Lawsuit Names Bosch as Co-Conspirator in VW Emissions Scandal
This week, a New York diesel Volkswagen owner filed a lawsuit against German auto supplier Robert Bosch GmbH, along with Volkswagen, former VW CEO Martin Winterkorn, and VW U.S boss Michael Horn. The 56-page lawsuit alleges that both Bosch and VW violated civil racketeering laws and committed consumer fraud.
As the scandal continues to grow, federal prosecutors are looking into whether Bosch knew about or participated in the cheating scandal, as the supply giant built key components in the diesel engine used in the six Volkswagens and one Audi rigged to pass emissions testing.
According to the lawsuit, "Volkswagen's fraudulent scheme was facilitated and aided and abetted by defendant Bosch, which created the software used in Volkswagen's defeat device." People familiar with the matter spoke to Reuters, saying that the Bosch probe is at an early stage but federal prosecutors so far have not found any evidence that would link the company to the emissions scandal.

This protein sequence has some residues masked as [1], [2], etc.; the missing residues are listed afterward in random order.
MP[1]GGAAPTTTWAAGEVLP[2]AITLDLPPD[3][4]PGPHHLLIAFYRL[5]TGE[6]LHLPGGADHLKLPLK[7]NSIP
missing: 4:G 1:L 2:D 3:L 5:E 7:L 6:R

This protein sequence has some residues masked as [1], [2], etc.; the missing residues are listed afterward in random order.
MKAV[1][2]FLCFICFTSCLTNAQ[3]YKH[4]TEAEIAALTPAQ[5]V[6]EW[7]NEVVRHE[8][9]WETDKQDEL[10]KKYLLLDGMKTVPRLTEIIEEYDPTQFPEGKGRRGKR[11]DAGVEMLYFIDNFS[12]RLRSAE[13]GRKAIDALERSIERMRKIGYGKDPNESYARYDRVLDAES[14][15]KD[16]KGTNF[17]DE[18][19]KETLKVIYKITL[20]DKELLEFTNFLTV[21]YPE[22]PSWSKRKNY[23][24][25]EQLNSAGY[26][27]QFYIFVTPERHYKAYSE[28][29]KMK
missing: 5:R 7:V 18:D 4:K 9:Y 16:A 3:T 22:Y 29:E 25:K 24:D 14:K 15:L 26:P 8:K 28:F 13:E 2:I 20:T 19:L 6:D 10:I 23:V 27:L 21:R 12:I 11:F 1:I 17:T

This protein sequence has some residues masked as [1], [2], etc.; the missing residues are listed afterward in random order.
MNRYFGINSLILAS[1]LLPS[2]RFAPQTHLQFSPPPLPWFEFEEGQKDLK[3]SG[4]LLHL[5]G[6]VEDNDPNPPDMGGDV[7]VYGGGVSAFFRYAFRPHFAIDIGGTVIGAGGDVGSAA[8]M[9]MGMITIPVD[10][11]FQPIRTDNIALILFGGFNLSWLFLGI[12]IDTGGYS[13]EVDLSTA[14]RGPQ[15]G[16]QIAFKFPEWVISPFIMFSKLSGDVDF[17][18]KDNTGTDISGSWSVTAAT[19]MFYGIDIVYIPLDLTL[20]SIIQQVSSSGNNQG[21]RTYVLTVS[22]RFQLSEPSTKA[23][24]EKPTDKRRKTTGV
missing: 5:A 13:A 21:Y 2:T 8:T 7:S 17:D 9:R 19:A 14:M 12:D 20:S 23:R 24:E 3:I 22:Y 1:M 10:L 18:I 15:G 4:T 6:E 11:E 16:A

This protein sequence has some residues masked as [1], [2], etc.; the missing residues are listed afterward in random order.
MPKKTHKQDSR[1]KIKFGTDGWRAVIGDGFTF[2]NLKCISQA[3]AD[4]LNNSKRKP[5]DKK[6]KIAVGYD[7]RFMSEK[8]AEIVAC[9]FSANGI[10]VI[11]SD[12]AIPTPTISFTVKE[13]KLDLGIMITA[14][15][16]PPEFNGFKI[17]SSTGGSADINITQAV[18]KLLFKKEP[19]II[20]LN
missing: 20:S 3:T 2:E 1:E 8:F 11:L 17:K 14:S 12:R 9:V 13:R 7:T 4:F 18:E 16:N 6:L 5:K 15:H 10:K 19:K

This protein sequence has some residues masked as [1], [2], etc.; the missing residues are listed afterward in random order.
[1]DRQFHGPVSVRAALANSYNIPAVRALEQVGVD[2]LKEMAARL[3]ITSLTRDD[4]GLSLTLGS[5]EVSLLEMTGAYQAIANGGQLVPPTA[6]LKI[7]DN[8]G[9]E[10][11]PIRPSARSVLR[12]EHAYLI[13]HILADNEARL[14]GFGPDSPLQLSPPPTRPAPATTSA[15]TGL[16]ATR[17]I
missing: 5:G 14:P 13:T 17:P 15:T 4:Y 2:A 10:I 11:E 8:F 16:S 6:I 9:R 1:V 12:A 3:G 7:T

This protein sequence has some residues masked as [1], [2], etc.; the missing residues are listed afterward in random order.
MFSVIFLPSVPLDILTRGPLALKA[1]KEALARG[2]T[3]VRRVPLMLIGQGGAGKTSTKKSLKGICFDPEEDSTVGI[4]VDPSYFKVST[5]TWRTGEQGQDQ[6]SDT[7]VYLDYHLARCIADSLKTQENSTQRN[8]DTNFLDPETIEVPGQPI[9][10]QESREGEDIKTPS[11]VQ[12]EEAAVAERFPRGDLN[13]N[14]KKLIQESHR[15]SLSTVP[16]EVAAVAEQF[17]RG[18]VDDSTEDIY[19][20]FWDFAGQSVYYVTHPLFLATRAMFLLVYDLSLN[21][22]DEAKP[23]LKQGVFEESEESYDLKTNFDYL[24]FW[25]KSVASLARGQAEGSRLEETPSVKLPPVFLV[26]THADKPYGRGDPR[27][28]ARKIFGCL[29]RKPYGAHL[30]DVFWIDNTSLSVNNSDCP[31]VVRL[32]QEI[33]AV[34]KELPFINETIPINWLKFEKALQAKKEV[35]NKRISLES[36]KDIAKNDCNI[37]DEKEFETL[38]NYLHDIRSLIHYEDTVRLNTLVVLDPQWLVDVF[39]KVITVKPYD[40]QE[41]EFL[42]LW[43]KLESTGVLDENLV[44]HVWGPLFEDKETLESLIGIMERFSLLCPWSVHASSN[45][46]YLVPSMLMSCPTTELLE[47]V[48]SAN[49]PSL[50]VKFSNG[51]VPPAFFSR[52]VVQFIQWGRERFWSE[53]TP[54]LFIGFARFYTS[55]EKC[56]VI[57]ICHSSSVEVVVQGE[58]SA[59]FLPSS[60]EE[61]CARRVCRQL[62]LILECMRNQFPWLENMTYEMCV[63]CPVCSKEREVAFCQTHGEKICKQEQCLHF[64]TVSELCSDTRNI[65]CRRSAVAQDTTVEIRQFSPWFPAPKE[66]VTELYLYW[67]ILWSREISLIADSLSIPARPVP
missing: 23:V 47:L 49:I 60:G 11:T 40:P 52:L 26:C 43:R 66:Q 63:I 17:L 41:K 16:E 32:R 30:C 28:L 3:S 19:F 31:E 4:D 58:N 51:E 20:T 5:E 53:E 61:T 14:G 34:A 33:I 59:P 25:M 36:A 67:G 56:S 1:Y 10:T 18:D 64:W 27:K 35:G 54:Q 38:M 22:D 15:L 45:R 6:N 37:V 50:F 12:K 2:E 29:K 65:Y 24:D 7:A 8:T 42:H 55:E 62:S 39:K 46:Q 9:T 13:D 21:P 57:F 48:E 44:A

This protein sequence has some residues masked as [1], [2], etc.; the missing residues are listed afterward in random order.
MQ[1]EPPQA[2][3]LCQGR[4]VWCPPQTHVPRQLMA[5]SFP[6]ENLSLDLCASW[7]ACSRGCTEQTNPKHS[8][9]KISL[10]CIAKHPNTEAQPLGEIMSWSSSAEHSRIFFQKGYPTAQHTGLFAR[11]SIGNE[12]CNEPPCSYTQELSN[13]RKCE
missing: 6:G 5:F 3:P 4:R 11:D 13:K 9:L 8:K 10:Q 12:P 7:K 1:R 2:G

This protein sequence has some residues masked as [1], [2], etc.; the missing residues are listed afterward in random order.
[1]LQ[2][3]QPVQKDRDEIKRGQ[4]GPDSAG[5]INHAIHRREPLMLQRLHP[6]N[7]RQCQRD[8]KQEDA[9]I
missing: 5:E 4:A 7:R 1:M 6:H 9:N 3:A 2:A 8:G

Bosch has declined to comment since the start of the emissions fiasco, both about the scandal and now the lawsuit. However, the company also faces similar lawsuits in Atlanta, Chicago, Cincinnati, Alabama, and Alexandria, Va. The New York lawsuit cites a report from a German newspaper from September that claimed a VW internal probe uncovered a letter from Bosch in 2007 that warned the automaker that using the software supplied by Bosch in road-going vehicles would be illegal. "Nevertheless, Bosch proceeded to sell or license 11 million of the component devices to Volkswagen over the next seven years," the suit alleges.
The lawsuit goes on to say that Bosch is liable for triple damages for the fraud caused to U.S. consumers under anti-racketeering laws. Right now, a U.S. judicial panel in New Orleans is considering whether to consolidate the 350-plus lawsuits against VW for the emissions scandal and have them centralized in Detroit.